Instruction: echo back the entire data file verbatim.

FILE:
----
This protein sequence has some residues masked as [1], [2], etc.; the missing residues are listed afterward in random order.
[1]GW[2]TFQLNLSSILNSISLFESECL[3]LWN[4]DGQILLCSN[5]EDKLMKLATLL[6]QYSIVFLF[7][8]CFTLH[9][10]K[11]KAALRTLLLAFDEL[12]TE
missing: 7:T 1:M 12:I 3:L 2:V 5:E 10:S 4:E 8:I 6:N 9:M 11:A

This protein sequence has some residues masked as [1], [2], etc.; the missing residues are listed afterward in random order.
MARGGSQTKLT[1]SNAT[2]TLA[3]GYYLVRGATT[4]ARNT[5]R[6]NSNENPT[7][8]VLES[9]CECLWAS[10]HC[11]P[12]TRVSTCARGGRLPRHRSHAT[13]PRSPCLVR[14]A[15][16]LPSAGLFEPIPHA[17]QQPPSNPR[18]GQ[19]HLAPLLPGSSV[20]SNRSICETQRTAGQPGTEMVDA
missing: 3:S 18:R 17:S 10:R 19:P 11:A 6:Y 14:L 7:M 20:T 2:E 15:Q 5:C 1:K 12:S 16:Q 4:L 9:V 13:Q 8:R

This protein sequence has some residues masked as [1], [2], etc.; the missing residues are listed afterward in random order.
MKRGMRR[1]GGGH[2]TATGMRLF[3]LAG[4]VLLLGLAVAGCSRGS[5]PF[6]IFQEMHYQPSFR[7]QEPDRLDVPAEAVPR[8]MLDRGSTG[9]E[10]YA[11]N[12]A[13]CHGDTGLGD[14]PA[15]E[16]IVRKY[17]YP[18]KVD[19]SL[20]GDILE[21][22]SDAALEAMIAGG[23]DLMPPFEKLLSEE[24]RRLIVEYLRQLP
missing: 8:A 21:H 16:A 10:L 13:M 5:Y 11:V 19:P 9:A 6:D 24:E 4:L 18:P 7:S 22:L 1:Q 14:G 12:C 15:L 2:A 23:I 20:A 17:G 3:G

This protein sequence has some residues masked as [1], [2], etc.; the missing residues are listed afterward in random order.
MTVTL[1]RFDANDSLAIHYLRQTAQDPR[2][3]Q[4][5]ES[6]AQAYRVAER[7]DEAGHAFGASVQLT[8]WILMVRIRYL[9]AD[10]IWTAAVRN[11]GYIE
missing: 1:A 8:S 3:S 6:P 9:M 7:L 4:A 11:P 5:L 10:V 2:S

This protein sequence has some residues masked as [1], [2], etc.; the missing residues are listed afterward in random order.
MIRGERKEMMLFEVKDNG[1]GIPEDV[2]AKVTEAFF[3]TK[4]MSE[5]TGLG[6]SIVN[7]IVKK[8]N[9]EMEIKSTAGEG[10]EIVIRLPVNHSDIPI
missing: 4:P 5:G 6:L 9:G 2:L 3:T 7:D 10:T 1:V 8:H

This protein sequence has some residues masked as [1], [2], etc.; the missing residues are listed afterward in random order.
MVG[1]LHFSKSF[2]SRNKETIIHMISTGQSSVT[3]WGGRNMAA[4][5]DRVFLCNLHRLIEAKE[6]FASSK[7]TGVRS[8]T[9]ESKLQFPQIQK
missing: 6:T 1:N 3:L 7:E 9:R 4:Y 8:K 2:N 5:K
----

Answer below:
This protein sequence has some residues masked as [1], [2], etc.; the missing residues are listed afterward in random order.
[1]GW[2]TFQLNLSSILNSISLFESECL[3]LWN[4]DGQILLCSN[5]EDKLMKLATLL[6]QYSIVFLF[7][8]CFTLH[9][10]K[11]KAALRTLLLAFDEL[12]TE
missing: 7:T 1:M 12:I 3:L 2:V 5:E 10:S 4:E 8:I 6:N 9:M 11:A

This protein sequence has some residues masked as [1], [2], etc.; the missing residues are listed afterward in random order.
MARGGSQTKLT[1]SNAT[2]TLA[3]GYYLVRGATT[4]ARNT[5]R[6]NSNENPT[7][8]VLES[9]CECLWAS[10]HC[11]P[12]TRVSTCARGGRLPRHRSHAT[13]PRSPCLVR[14]A[15][16]LPSAGLFEPIPHA[17]QQPPSNPR[18]GQ[19]HLAPLLPGSSV[20]SNRSICETQRTAGQPGTEMVDA
missing: 3:S 18:R 17:S 10:R 19:P 11:A 6:Y 14:L 7:M 20:T 2:E 15:Q 5:C 1:K 12:S 16:Q 4:L 9:V 13:Q 8:R

This protein sequence has some residues masked as [1], [2], etc.; the missing residues are listed afterward in random order.
MKRGMRR[1]GGGH[2]TATGMRLF[3]LAG[4]VLLLGLAVAGCSRGS[5]PF[6]IFQEMHYQPSFR[7]QEPDRLDVPAEAVPR[8]MLDRGSTG[9]E[10]YA[11]N[12]A[13]CHGDTGLGD[14]PA[15]E[16]IVRKY[17]YP[18]KVD[19]SL[20]GDILE[21][22]SDAALEAMIAGG[23]DLMPPFEKLLSEE[24]RRLIVEYLRQLP
missing: 8:A 21:H 16:A 10:L 13:M 5:Y 11:V 19:P 9:A 6:D 24:E 4:L 18:P 7:S 22:L 1:Q 14:G 12:C 15:L 2:A 23:I 20:A 17:G 3:G

This protein sequence has some residues masked as [1], [2], etc.; the missing residues are listed afterward in random order.
MTVTL[1]RFDANDSLAIHYLRQTAQDPR[2][3]Q[4][5]ES[6]AQAYRVAER[7]DEAGHAFGASVQLT[8]WILMVRIRYL[9]AD[10]IWTAAVRN[11]GYIE
missing: 1:A 8:S 3:S 6:P 9:M 7:L 4:A 11:P 5:L 10:V 2:S

This protein sequence has some residues masked as [1], [2], etc.; the missing residues are listed afterward in random order.
MIRGERKEMMLFEVKDNG[1]GIPEDV[2]AKVTEAFF[3]TK[4]MSE[5]TGLG[6]SIVN[7]IVKK[8]N[9]EMEIKSTAGEG[10]EIVIRLPVNHSDIPI
missing: 4:P 5:G 6:L 9:G 2:L 3:T 7:D 10:T 1:V 8:H

This protein sequence has some residues masked as [1], [2], etc.; the missing residues are listed afterward in random order.
MVG[1]LHFSKSF[2]SRNKETIIHMISTGQSSVT[3]WGGRNMAA[4][5]DRVFLCNLHRLIEAKE[6]FASSK[7]TGVRS[8]T[9]ESKLQFPQIQK
missing: 6:T 1:N 3:L 7:E 9:R 4:Y 8:K 2:N 5:K